Impact of Self-Objectification on Women

Although self-objectification is seen amongst all genders, it is more prevalent amongst women. Two sources of self-objectification that women are subject to include direct personal experiences that occur during their daily lives and the beauty standards portrayed through the media.

  • Fat talk: Fat talk occurs when women make comments about their body shape, weight, size, diet, exercise habits, and anything related to their physical appearance that promotes self-degradation. It’s been shown that women who talk about themselves in this way are more like to struggle with low self-esteem, body dissatisfaction, obesity, overexercising, unhealthy weight-loss practices such as fad diets, disordered eating, and skipping meals.
  • Media impact: The media promotes the ideal female body type as thin and lean. When women are exposed to these unrealistic beauty standards, it can cause increased body shame, self-consciousness, body anxiety, and other mental health issues.

Self-objectification causes women to struggle to accept their bodies as is and to constantly obsess over their physical appearance. It has been shown to be associated with increased feelings of shame, increased feelings of anxiety, decreased peak motivational state, decreased awareness of internal bodily states, sexual dysfunction, disordered eating, and depression.

Tips to Minimize Self-Objectification

It can be difficult to feel good about your body when you’re constantly criticizing it. You are not an object. You are more than a beautiful face or a fit body. You are a human being with a unique personality, experiences, hopes, and dreams. Here are some ways to help minimize self-objectifying behaviors:

  • Become aware of your negative self-talk: Count how many times you talk badly about your body in a day. You might be surprised how often you’re doing this. Then the next time you do this, interrupt this thought pattern by telling yourself something positive about yourself. For instance, tell yourself, “I am powerful and I honor my body as it is.” When you become aware of your negative self-talk, it’s easier to change your habit.
  • Try journaling: When you find yourself practicing self-objectifying behaviors, write down your thoughts and feelings, what time and day it happened, and what was going on before you started doing this. Journaling can be an effective way to identify behavioral patterns, better understand your triggers, manage difficult emotions, and can help you find ways to cope.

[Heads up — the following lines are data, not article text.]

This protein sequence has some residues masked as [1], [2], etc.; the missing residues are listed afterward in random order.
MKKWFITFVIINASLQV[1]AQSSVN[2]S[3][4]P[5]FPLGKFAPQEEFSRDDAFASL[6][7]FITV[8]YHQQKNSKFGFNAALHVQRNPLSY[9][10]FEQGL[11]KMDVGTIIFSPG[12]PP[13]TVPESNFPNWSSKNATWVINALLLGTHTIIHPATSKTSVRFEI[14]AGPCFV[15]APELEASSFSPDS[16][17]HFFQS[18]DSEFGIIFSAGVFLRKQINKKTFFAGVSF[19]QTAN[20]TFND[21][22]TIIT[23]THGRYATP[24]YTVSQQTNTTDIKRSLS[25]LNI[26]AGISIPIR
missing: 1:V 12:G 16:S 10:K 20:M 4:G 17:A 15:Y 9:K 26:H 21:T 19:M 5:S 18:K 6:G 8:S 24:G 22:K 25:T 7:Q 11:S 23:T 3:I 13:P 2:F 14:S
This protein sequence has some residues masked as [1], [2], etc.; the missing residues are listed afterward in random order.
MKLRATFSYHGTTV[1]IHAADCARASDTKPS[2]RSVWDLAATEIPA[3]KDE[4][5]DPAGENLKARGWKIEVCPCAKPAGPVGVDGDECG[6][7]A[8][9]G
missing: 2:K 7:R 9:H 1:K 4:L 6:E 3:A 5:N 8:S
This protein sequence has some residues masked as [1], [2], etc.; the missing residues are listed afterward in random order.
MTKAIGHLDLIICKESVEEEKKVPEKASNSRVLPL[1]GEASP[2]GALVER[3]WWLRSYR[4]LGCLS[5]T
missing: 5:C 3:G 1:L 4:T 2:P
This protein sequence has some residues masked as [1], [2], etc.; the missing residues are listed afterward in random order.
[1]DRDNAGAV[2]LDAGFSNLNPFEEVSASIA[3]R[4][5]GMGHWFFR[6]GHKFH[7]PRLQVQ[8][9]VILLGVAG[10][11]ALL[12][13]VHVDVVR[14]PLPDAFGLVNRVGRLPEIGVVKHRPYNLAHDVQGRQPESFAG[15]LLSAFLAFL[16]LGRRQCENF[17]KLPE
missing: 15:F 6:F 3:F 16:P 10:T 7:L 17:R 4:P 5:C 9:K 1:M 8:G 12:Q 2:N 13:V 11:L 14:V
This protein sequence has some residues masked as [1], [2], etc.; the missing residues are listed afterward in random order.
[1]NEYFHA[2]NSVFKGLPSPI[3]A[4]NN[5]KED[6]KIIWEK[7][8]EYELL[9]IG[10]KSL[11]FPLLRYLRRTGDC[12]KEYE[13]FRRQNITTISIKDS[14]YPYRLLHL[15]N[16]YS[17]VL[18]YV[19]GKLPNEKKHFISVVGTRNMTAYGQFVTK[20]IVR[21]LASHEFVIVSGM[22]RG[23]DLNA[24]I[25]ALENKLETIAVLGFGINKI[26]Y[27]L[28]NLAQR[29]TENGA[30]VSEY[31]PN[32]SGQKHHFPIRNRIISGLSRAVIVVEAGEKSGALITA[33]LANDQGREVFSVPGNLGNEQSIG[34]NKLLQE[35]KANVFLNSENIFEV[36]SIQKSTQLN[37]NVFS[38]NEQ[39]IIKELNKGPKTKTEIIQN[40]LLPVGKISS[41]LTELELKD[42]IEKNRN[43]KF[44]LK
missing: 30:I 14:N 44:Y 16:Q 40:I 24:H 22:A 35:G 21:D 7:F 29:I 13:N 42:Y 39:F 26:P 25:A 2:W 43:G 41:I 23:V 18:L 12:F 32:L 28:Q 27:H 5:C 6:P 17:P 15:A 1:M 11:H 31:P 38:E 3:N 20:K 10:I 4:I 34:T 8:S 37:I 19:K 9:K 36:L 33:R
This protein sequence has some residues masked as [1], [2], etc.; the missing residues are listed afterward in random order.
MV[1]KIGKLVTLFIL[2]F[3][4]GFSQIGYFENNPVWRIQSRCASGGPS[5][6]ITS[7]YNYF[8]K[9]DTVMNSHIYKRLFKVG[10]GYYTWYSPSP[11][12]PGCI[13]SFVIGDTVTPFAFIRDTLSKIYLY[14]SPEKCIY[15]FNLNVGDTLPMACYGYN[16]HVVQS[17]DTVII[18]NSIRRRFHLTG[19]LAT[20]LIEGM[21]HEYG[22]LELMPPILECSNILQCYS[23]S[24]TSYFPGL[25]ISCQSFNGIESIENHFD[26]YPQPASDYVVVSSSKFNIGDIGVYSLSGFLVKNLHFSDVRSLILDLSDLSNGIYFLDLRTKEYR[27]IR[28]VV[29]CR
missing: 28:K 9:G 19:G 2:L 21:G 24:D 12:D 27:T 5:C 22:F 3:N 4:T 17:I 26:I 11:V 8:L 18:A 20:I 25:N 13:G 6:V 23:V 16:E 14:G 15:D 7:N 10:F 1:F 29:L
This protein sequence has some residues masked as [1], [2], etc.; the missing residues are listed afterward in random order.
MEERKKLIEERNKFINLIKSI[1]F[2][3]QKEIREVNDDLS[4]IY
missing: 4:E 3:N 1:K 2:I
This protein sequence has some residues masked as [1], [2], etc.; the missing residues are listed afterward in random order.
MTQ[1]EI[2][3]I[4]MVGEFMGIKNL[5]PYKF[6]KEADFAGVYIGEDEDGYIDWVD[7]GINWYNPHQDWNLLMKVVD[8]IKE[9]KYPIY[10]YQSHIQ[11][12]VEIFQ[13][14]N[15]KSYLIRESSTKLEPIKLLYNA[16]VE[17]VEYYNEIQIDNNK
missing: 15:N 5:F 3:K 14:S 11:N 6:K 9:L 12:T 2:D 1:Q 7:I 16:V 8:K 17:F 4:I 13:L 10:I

• Limit unrealistic media exposure: Go through the accounts that you follow on social media and unfollow any that promote unrealistic beauty standards and objectify bodies. The less you see these images, the less you are likely to be triggered to compare yourself to them.
  • Focus on what your body does for you: You are living and breathing because of your body. Every time you breathe, your lungs fill up and oxygenate your blood. Your heart pumps blood to your muscles. Your muscles allow you to move. Your body is an amazing interconnected system that works for you every second of every day. Instead of worrying about what your body looks like, focus on how it feels, and what it does for you, and be kind to it.
5 Sources
Verywell Mind uses only high-quality sources, including peer-reviewed studies, to support the facts within our articles. Read our editorial process to learn more about how we fact-check and keep our content accurate, reliable, and trustworthy.
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By Katharine Chan, MSc, BSc, PMP
Katharine is the author of three books (How To Deal With Asian Parents, A Brutally Honest Dating Guide and A Straight Up Guide to a Happy and Healthy Marriage) and the creator of 60 Feelings To Feel: A Journal To Identify Your Emotions. She has over 15 years of experience working in British Columbia's healthcare system, leading patient safety incident investigations, quality and systems improvement projects, and change management initiatives within mental health, emergency health services, and women's health. Her expertise in facilitating, storytelling, coaching, and promoting tough and honest conversations provides the foundation for her site, Sum (心,♡) on Sleeve.